As I left off in my last post concerning immune function and vitamin D3. Immune cells are part of the active immune response. The part of the immune system that adapts to new threats to the body. So they differ from other cells in how they use vitamin D3. 

Obviously different than those renal (kidneys) cells, and bone cells in how they handle vitamin D3. This is important and much more research is needed. What we do know is how the immune cells differ from renal cells in how they use the vitamin D3 produced by 1-alpha-hydroxolase enzyme. 

These immune cells differ from the specific renal cells in that the active form of vitamin D3 is only used in the cell. Not released in the blood like from the tubular cells. Also their activity is not affected by parathyroid hormone. 1 Whereas the mitochondria of specific renal proximal tubular cells that produce the active form of vitamin D3 are affected by parathyroid hormone (PTH) among other factors. 2 

They produce the active form of vitamin D3 distributed in blood. The form used hormonal activity concerning calcium metabolism. So, when vitamin D3 deficient the immune systems main ability to fight infections is compromised. 

Essentially it goes from 20-20 vision to 20-200. Where it could accurately differentiate antigens to now having a lessened ability to do so. What I write next I don’t want to go too far in the woods as they say. Vitamin D3 is critical modulator to the immune system. 

It down regulates immune cells to produce less pro-inflammatory agents. So, for one less inflammation. Think blind lashing out at the infectious agent. Vitamin D3 effects dendritic cells that present antigens to T cells. 3,4 

The immature DC cells present antigens from the body which prevents autoimmune diseases. Mature DC cells present them foreign antigens to protect us from infections and cancer. So, for one to stave off infections the body uses what it has. As without adequate much less optimal blood vitamin D3 levels bad things can happen.

Getting back to the young and vitamin D3 deficient their body’s immune system recognizes there are foreign proteins present in the body, the vaccine viruses. That is why vaccines are given. They introduced part of the infectious agent, foreign antigens to illicit an immune reaction. 

This is to avoid exposing the person to the intact fully active foreign agent. In what is hoped to be an controlled immune reaction such that next time the body is exposed to these same foreign proteins it results in a more aggressive immune response. That way the person develops immunity to as in this case the vaccine virus(es) and prevents full infection.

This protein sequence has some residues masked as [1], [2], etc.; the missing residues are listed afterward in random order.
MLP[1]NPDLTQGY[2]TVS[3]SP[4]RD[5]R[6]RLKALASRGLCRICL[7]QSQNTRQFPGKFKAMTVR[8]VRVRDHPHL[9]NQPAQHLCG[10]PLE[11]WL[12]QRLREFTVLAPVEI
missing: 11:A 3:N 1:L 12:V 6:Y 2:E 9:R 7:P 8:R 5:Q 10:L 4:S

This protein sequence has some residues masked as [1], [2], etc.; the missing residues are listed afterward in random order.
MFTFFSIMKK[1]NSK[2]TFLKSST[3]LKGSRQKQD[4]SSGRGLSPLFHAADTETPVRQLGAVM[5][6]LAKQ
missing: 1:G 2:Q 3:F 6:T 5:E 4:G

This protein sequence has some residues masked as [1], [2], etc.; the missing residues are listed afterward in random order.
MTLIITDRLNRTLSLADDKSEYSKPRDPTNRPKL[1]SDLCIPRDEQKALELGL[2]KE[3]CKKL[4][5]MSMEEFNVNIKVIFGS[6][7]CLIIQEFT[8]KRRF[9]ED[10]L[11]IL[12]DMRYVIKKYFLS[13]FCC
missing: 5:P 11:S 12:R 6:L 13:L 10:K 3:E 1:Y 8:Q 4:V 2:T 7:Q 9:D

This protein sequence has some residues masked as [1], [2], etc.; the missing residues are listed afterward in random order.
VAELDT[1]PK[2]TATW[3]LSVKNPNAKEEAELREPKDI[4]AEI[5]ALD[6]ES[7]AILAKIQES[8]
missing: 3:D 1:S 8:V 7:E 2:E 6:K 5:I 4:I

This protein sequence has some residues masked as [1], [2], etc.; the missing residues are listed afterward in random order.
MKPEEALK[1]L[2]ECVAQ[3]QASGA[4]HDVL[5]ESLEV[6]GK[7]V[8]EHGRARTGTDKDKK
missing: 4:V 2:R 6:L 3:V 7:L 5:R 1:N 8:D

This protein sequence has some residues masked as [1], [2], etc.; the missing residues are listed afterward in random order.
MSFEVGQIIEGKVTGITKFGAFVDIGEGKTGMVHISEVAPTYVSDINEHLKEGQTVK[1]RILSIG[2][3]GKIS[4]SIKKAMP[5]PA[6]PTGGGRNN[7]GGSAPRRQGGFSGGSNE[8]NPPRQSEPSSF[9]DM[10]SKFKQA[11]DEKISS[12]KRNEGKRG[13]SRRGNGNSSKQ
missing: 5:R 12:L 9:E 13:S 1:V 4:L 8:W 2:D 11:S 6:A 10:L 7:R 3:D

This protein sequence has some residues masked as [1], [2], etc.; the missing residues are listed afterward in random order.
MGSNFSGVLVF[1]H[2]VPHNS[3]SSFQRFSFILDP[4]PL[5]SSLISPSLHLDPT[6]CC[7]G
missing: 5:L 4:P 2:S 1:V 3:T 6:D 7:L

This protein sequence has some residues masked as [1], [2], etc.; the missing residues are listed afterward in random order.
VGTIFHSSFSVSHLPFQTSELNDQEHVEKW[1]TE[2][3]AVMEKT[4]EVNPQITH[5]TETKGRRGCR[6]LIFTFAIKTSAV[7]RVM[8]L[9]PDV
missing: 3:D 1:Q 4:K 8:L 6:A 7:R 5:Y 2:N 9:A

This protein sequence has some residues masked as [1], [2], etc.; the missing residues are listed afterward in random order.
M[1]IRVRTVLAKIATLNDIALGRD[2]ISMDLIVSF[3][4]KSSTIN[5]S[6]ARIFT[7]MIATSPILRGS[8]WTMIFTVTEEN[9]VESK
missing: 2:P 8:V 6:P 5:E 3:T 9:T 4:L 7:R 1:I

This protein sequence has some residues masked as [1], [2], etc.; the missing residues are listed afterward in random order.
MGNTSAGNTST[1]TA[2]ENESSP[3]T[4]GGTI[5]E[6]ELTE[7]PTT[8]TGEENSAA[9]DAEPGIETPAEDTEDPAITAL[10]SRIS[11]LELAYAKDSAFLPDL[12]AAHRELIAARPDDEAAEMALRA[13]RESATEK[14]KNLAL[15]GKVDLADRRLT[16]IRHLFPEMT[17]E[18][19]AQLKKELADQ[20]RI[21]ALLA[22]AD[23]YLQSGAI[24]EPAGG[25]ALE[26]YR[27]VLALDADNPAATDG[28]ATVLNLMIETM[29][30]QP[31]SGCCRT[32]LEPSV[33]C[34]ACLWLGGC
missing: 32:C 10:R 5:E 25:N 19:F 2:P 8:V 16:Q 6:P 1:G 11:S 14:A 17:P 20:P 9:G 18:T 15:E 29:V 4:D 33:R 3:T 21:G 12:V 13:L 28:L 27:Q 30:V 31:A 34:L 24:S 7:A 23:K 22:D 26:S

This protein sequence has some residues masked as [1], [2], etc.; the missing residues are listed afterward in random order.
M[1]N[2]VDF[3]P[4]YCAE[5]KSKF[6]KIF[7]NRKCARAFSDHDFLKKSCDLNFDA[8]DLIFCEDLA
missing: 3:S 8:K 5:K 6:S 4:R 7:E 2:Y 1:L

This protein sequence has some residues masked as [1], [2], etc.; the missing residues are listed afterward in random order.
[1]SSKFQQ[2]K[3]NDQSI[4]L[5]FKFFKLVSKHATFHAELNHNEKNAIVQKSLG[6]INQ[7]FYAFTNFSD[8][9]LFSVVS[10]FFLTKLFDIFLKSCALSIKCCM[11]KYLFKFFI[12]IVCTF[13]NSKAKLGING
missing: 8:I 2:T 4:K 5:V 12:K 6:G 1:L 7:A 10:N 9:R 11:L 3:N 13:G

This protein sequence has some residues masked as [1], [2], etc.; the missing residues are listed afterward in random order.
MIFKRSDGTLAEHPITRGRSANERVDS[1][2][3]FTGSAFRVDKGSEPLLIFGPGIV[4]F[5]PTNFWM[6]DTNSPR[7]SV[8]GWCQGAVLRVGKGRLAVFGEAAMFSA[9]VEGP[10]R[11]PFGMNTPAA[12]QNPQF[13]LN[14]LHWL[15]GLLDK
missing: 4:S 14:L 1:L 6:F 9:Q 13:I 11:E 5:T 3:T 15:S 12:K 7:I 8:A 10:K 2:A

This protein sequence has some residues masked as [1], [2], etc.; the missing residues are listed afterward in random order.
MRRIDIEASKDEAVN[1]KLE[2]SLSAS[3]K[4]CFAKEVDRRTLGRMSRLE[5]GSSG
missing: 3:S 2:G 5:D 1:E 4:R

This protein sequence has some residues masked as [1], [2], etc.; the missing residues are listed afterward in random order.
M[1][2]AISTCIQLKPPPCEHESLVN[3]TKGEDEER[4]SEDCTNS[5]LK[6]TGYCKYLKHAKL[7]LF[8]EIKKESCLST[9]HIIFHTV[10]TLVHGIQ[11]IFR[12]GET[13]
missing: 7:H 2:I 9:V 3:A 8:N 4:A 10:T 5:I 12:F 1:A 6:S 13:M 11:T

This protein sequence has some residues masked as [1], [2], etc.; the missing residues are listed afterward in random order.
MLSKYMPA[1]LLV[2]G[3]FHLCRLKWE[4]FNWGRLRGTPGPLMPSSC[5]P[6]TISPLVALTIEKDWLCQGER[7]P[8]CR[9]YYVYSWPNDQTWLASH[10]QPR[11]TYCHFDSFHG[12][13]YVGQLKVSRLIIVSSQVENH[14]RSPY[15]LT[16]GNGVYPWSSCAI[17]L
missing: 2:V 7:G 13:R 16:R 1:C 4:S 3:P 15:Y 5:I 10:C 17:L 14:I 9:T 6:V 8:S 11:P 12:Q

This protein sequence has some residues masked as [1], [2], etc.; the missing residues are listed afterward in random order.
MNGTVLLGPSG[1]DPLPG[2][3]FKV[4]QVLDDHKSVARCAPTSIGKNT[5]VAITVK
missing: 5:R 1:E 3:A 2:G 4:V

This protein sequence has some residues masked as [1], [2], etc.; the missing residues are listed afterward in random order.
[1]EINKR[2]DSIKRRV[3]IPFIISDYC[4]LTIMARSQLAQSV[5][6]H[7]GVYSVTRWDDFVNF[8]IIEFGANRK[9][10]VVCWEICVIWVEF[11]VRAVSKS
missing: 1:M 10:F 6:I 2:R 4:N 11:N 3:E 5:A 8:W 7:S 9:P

However, in some cases due to both young age and due to inadequate vitamin D3 blood levels the body’s immune system cannot accurately recognize and attack. Regnize and attack these foreign antigens with the body’s primary immune response nor accurately distinguish these foreign antigens well enough from normal ones. 

Thus, it cannot produce precise antibodies that could accurately distinguish these foreign proteins from those in its body. If the immune system did create inaccurate antibodies it risks initiating autoimmune disease. 

Diseases like type I diabetes are such cases in those whose genetics result in beta cells with proteins similar enough to viral ones. Thus, as in most the immune system is programed not to create antibodies that could cause an autoimmune response. 

So, it opts to or must do what will cause the least harm but highest probability to eradicate these foreign proteins, in MMR’s case these introduced viruses, from the body. Unfortunately, this last resort effort to heal the body is by initiating a high fever.

  1. Wu S., Ren S, Nguyen L, et al. (July,2007). Splice variants of the CYP27b1 gene and the regulation of 1,25-dihydroxyvitamin D3 production. Endocrinology. 148(7):3410-8.
  2. Wang Y., Zhu J., Deluca H. F. (2014) The vitamin D receptor in the proximal tubule is a key regulator of serum 1alpha,25-dihydroxyvitamin D3. Amer Journal Physiology-Endocrinology and metabolism 308 (3) E201-E205.
  3. Aranow C. (August 1, 2012) Vitamin D and the immune response. J investing Med. 59(6): 881-886.
  4. Liu PT, Stenger S, Li H, et al. (March 24, 2006) Toll-like triggering of the vitamin D-mediated human antimicrobial response. Science. 311(5768): 1770-1773.

*The information posted above is for educational purposes only. Always check with your doctor before initiating any changes in your medical treatment. If you do not, then The Two-Minute Health Fact, Dr. Judson Somerville, nor The Optimal Dose is responsible!


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